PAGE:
For the first time, maybe ever, I have something to say about the Last Supper. Only I’m not going to say it yet. For now, I’ll recommend that you pick up the latest Adbusters, which is an Art Fart issue, with a classical and peculiarly timeless portrait on the front.
There was a conversation last night about what kind of dust mask would keep auto emission particulates from entering the lungs of a bicyclist on their way home through traffic.
I imagined custom lightweight masks like construction workers dealing with asbestos demolition or black mold might wear – and what a visceral impact the simple fact of a person riding up on their bike in one would make from the perspective of a rear view mirror.
I imagined the old skull and crossbones tricked out in gas mask and bicycle spokes. Somebody with a graphic eye could have a lot of fun with this one. Little stickers, all over town.
“I believe true art offers the greatest reflection the world can have of itself. It is concise and brutally honest.” – Carly Sorge
“money is a kind of poetry”, the Wallace Stevens quote goes, and The Breakdown so Far (on the subject of literature), by M.A.C. Farrant, ends:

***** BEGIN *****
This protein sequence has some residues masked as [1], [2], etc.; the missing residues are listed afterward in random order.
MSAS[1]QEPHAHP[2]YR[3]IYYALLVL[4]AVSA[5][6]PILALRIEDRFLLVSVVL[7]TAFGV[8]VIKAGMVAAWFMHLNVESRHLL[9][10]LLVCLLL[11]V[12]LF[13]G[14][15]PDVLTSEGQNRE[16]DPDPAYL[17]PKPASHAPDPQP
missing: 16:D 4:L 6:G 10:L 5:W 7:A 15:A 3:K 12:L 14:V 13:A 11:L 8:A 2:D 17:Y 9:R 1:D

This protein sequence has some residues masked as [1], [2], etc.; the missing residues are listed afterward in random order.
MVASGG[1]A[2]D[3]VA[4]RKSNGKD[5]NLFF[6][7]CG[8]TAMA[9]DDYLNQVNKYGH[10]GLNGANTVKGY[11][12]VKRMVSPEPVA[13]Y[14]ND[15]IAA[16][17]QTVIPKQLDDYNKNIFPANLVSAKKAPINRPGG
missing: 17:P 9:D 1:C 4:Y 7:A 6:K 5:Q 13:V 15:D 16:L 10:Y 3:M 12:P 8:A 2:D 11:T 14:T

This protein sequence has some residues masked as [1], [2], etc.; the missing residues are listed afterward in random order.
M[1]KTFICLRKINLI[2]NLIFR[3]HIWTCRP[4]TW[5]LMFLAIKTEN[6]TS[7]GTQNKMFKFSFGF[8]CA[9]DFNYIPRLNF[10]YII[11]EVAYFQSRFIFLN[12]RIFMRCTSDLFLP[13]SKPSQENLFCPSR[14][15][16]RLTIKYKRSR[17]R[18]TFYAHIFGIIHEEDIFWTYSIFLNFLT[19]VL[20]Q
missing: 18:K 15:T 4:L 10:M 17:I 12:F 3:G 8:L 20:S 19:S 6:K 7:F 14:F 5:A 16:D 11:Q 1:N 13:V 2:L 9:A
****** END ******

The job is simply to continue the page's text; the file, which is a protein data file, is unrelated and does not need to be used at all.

Considered the ideas we funnel into art: the sexual ones; the lives of resurgence; absence; playfulness; merriment; weird fantasy; fakes; fresh views merrily running; making reckless irony enlightenment, a spectacle of encounter; making it very shiny; filling it with heart; spending the world; making melodies of essential truths; creating symphonies, Czeslaws of wonder, everyone with a measure of delight, everyone capable of levitation; remembering former artists and the singular stroke, O’Keefe, for one, and the sublimity of her vision; remembering the lovely black recourse of Burroughs and the days spent in cafes bemoaning the brass consciousness of others; remembering Nabokov’s grim monster of commonsense and how it must be shot dead; constructing a mental aerobics with stories that include love and the slap of explanation; that include nerve, unadorned; finding what excites, finally, like something pure.
Here’s another: “The thing I hate most about advertising is that it attracts all the bright, creative and ambitious young people, leaving us mainly with the slow and self-obsessed to become our artists. Modern art is a disaster area – never in the field of human history has so much been used by so many to say so little.” – Bansky
And 3 Questions to finish off this teaser:
Does art have the ability to significantly change the world?
Is art that’s created for a market necessarily compromised?
Is spirituality central to a responsible and relevant social role for art?
“… Art need not be spiritual – it is practical, empowering. The human spirit will not be liberated by ‘spirituality’ but by action.”
go and do. stand up for your ears.